Finance Globe

U.S. financial and economic topics from several finance writers.
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6 Tips to Bounce Back From Bankruptcy


Bankruptcy has the stigma of ending your financial life, but if you’ve been struggling with debt for months, or even years, bankruptcy can give you the fresh start you need to get back on your feet. Once your debts are wiped out in bankruptcy, it’s what you do next that determines your future financial success. 

Make sure your credit report is accurate.

Bankruptcy can stay on your credit report for up to 10 years, but won't take you that long to get new credit. Before you apply for any new accounts, verify that your credit report correctly identifies the accounts that were and weren't included in bankruptcy. Otherwise, it could look like you still have some outstanding past due debts. If you find accounts that were discharged in bankruptcy, but aren’t reported that way, you can dispute with the credit bureaus to have your credit report updated. Provide a copy of your bankruptcy discharge as evidence to help the process. 

Build an emergency fund.

Financial emergencies are one of the biggest drivers of debt. To avoid emergency-related debt, put some money away in a savings account each month so you have access to cash in the case of a major (or minor) unexpected expense. This keeps you from having to turn to debt to cover emergencies.

While, the goal is to have an emergency fund large enough to cover six months of living expenses, it’s ok to start small. Set a small goal of $100 to $250 to start and set a new goal as you reach each milestone. Remember to replace anything you spend from your emergency fund so it will be available in the future. 

Plan your spending.

Rather than simply spending money haphazardly when bills and expenses come up, get into the habit of planning how you'll spend each paycheck. Write down the amount you must spend on bills and household expenses and the amount you’ll spend on entertainment and other non-essentials. Keep up with how well you’re sticking to your plan so you know if you need to cut back spending until your next paycheck comes.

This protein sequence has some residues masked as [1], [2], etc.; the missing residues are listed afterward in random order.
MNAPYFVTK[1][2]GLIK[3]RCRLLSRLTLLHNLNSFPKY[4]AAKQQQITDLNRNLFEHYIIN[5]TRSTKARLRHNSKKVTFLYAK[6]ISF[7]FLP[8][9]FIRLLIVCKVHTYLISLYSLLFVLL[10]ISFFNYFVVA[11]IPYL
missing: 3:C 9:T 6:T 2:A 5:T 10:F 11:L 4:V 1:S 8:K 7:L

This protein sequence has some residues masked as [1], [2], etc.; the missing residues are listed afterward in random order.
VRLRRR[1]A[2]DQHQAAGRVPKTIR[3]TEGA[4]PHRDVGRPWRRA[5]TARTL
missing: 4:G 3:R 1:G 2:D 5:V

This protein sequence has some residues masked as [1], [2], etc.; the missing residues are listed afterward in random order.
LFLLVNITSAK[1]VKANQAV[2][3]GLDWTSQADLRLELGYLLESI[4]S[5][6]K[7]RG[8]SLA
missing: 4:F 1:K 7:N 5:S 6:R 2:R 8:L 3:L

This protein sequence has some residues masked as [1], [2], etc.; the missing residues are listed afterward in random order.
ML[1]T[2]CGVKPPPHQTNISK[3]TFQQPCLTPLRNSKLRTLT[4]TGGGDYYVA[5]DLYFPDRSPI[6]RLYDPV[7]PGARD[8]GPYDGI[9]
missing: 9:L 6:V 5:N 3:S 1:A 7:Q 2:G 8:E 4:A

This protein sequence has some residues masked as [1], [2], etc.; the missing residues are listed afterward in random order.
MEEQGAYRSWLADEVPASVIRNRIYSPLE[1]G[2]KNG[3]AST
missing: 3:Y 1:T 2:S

Take on new credit cautiously.

A secured credit card - one that requires you to make a security deposit toward your credit limit - is a good way to begin rebuilding your credit after your bankruptcy has been discharged. Pay attention to the credit card requirements - some secured credit cards require you to wait two years after your discharge and others won’t approve you if you have a bankruptcy on your record at all. Avoid going back to any creditors whose accounts were discharged in bankruptcy; they’ll likely turn down your application for new credit. 

With a secured credit card, your credit limit will be equal to your security deposit and you’ll get it refunded to you when you close your account in good standing. As long as your account is open, you’re required to make minimum monthly payments by the due date just as you would with a regular credit card.

Getting a cosigner or becoming an authorized user on someone else’s credit card are two other ways you can begin re-establishing your credit history. Don’t worry: your old bankruptcy will stay separate from any new accounts you open.

As you rebuild your credit, you may begin getting offers for unsecured credit cards, but be careful not to open too many credit cards. The more credit cards you have, the higher your chance of getting into credit card debt. You won’t be able to file bankruptcy again for a few years, so minimizing the number of credit cards you have is best.

Monitor your credit.

Monitoring your credit gives you a chance to keep your eye on how your credit is doing post-bankruptcy. There are a number of free credit monitoring tools you can take advantage of to watch out for changes to your credit and spot any suspicious changes to your credit information. In addition to monitoring your credit score regularly, you should also review your full credit reports at least once a year. Use to get a free credit report from each of the credit bureaus every 12 months.

Remember why you filed bankruptcy.

Take ownership of the mistakes you made that led to bankruptcy so you can avoid them in the future. Changing your financial habits is just important for bouncing back from bankruptcy as getting approved for new accounts.


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Comments 1

Frank on Wednesday, 26 September 2018 14:15

I would add to be prepared to pay everything with cash for a very long time. No one is going to give you credit so be prepared to pre-fund all of your purchases.

I would add to be prepared to pay everything with cash for a very long time. No one is going to give you credit so be prepared to pre-fund all of your purchases.
Thursday, 29 February 2024

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